Kuwaiti political churn overshadowed by conflict nearby

Nov. 10, 2017
Kuwait, overshadowed by escalating conflict between larger neighbors, stays stable amid parliamentary churn.

Kuwait, overshadowed by escalating conflict between larger neighbors, stays stable amid parliamentary churn.

The tiny producer of 3 million b/d of oil now heads for another early election.

It held one in November 2016 after the emir, Sabah al-Ahmad al-Jaber al-Sabah, dissolved parliament. It was the seventh snap election in a decade.

Al-Sabah was reacting to demands that members of parliament be allowed to question cabinet ministers on controversial proposals, including reduced consumption subsidies for oil.

Like all oil-dependent countries, Kuwait has budget problems from the collapse of crude prices in 2014.

In its new political crisis, the cabinet resigned in anticipation of a Nov. 1 vote of no confidence related to fiscal austerity.

Al-Sabah accepted the resignations and reappointed the prime minister, Jaber al-Hamad al-Sabah. But there are calls from within parliament, the National Assembly, for a new government.

Chances are high that al-Sabah will dissolve parliament and hold an election before the next scheduled voting in 2021.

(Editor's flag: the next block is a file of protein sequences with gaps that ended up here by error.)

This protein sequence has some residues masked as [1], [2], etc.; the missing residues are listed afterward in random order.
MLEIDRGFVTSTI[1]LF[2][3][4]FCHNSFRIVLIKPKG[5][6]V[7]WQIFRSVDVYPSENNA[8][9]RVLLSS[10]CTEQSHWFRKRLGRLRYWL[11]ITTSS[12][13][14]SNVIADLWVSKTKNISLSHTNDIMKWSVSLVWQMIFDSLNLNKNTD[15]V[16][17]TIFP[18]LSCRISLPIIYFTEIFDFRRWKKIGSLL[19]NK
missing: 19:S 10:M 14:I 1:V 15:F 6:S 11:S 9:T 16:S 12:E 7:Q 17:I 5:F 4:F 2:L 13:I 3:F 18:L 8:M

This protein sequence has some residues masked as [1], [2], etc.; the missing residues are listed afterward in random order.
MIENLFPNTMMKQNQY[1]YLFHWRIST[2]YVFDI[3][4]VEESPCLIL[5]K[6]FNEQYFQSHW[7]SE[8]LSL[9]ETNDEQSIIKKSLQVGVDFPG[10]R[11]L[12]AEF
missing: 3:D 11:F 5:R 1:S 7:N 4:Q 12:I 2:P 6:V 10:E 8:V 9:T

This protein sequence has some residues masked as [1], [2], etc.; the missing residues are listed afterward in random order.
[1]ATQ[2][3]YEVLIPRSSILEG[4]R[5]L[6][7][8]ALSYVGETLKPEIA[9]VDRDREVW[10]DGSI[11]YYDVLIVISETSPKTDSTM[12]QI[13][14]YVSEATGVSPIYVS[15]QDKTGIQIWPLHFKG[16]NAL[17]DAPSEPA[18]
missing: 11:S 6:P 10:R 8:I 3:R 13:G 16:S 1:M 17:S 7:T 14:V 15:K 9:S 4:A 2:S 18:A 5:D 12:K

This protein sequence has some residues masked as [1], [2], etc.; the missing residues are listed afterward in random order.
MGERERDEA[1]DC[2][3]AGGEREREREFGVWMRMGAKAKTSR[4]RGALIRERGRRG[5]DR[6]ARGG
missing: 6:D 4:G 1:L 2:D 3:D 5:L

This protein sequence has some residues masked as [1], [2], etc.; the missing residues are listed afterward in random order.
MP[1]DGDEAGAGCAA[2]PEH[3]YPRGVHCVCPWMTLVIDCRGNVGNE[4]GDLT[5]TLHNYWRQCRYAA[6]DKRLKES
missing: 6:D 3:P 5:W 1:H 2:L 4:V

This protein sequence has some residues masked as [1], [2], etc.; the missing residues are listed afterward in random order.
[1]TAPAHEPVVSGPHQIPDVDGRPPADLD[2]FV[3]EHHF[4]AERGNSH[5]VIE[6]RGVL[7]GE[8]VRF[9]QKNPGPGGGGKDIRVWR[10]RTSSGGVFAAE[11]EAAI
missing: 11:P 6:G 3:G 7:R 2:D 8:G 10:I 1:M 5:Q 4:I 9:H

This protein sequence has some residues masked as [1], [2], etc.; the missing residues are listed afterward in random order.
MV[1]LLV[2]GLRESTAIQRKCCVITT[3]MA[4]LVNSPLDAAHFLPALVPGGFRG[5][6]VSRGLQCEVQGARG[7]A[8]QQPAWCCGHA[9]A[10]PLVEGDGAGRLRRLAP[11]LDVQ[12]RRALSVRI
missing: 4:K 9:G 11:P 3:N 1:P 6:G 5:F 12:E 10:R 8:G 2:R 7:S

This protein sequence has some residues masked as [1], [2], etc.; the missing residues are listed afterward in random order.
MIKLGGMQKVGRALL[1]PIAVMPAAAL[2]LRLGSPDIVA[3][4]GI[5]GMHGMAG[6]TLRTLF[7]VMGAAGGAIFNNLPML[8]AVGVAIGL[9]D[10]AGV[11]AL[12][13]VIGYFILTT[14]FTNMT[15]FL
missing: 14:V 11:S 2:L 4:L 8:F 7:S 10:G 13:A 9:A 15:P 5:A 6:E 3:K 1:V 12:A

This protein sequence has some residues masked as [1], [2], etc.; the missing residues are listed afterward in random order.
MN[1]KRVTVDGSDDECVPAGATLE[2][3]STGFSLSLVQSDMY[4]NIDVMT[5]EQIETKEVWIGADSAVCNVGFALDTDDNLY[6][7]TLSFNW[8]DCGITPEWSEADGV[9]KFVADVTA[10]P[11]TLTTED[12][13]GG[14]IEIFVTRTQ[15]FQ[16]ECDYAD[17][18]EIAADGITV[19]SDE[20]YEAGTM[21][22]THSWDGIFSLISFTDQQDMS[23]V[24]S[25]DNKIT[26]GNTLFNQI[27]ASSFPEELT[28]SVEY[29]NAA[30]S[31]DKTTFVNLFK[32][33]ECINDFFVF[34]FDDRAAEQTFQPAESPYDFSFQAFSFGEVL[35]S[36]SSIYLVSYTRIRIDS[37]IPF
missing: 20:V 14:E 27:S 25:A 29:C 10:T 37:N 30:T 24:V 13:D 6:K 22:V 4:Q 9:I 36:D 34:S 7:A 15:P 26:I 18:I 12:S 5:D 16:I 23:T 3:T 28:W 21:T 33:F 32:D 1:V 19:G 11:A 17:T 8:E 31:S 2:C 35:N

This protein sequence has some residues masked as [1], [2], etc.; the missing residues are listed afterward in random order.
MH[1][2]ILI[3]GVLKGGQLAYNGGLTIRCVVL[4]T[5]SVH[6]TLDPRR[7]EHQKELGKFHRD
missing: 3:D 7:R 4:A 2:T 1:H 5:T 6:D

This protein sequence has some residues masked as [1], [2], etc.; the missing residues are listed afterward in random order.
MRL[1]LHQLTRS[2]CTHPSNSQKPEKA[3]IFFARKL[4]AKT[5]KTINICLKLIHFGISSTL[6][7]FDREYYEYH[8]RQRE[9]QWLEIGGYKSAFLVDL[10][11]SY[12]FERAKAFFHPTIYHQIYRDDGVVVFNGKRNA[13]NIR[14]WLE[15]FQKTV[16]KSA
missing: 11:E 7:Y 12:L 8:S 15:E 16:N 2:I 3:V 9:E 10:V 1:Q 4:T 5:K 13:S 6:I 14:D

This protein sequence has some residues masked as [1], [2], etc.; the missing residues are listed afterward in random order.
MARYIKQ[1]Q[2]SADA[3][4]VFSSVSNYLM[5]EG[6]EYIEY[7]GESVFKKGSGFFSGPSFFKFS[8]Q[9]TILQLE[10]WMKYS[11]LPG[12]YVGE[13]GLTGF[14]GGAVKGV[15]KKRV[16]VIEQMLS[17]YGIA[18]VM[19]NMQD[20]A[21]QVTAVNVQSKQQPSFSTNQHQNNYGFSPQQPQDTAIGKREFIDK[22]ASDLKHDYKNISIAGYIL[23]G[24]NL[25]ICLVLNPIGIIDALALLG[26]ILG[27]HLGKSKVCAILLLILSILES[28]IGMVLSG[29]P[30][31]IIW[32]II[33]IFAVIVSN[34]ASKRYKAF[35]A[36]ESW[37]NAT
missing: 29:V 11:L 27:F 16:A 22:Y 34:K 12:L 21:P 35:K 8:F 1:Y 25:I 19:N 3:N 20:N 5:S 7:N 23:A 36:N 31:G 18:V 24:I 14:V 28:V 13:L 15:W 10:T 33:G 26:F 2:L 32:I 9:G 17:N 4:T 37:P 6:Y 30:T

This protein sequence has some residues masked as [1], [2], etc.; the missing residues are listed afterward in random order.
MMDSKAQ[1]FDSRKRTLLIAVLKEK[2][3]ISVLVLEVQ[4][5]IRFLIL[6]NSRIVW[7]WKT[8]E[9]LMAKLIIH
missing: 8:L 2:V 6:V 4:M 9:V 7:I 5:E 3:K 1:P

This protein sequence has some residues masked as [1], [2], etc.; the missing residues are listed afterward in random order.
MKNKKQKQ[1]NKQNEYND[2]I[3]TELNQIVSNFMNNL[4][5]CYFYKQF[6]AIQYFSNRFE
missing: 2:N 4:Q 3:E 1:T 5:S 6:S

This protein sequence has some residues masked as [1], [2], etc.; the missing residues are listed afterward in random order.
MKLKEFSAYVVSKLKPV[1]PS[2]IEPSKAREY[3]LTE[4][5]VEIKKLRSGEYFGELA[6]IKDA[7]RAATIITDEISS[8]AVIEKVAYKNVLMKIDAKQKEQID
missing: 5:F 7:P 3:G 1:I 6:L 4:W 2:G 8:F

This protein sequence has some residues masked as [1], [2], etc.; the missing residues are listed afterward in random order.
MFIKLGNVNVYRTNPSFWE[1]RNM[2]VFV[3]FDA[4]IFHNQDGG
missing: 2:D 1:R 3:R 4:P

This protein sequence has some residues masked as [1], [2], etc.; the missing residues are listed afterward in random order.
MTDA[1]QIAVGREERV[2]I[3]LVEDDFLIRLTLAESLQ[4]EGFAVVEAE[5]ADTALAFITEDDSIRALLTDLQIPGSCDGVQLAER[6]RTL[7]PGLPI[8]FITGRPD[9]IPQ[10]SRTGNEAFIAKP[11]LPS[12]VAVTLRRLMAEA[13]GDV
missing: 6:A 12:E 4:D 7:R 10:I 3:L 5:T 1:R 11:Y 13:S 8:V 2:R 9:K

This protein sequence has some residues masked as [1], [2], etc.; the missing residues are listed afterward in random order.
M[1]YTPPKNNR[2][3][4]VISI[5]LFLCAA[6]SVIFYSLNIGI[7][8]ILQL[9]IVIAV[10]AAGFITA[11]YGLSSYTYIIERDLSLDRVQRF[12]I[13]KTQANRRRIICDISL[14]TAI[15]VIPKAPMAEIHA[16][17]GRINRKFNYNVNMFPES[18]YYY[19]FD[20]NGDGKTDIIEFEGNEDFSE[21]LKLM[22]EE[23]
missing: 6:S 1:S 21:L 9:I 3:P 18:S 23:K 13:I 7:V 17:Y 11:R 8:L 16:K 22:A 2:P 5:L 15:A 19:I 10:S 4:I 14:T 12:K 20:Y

Opposition politicians who boycotted two earlier elections participated in 2016 and now hold 24 of 50 National Assembly seats.

But their goals and approaches to reform vary among several factions. Meanwhile, royalty rules. Notwithstanding an active and democratically elected parliament, Kuwait remains a monarchy.

Its system tolerates protest but keeps it in the parliament and out of the streets. Change, including a long-planned increase in oil-production capacity to 4 million b/d, happens slowly.

Nearby, change rages, some dangerously.

As the emirate’s cabinet recycled, Saudi Arabia was blaming Iran for a missile launched from Yemen but destroyed en route to Riyadh. Then the Lebanese prime minister, speaking in Saudi Arabia where he holds dual citizenship, resigned and complained about interference from Iranian-backed Hezbollah.

Antagonism toward Iran is a motivation for the blockade of Qatar implemented in June by Saudi Arabia, the United Arab Emirates, Bahrain, and Egypt.

In that dispute, Kuwait has tried to mediate a truce. Having learned at home how to dissipate political pressure, it seems well-suited for the job.

(From the subscription area of www.ogj.com, posted Nov. 10, 2017; author’s e-mail: [email protected])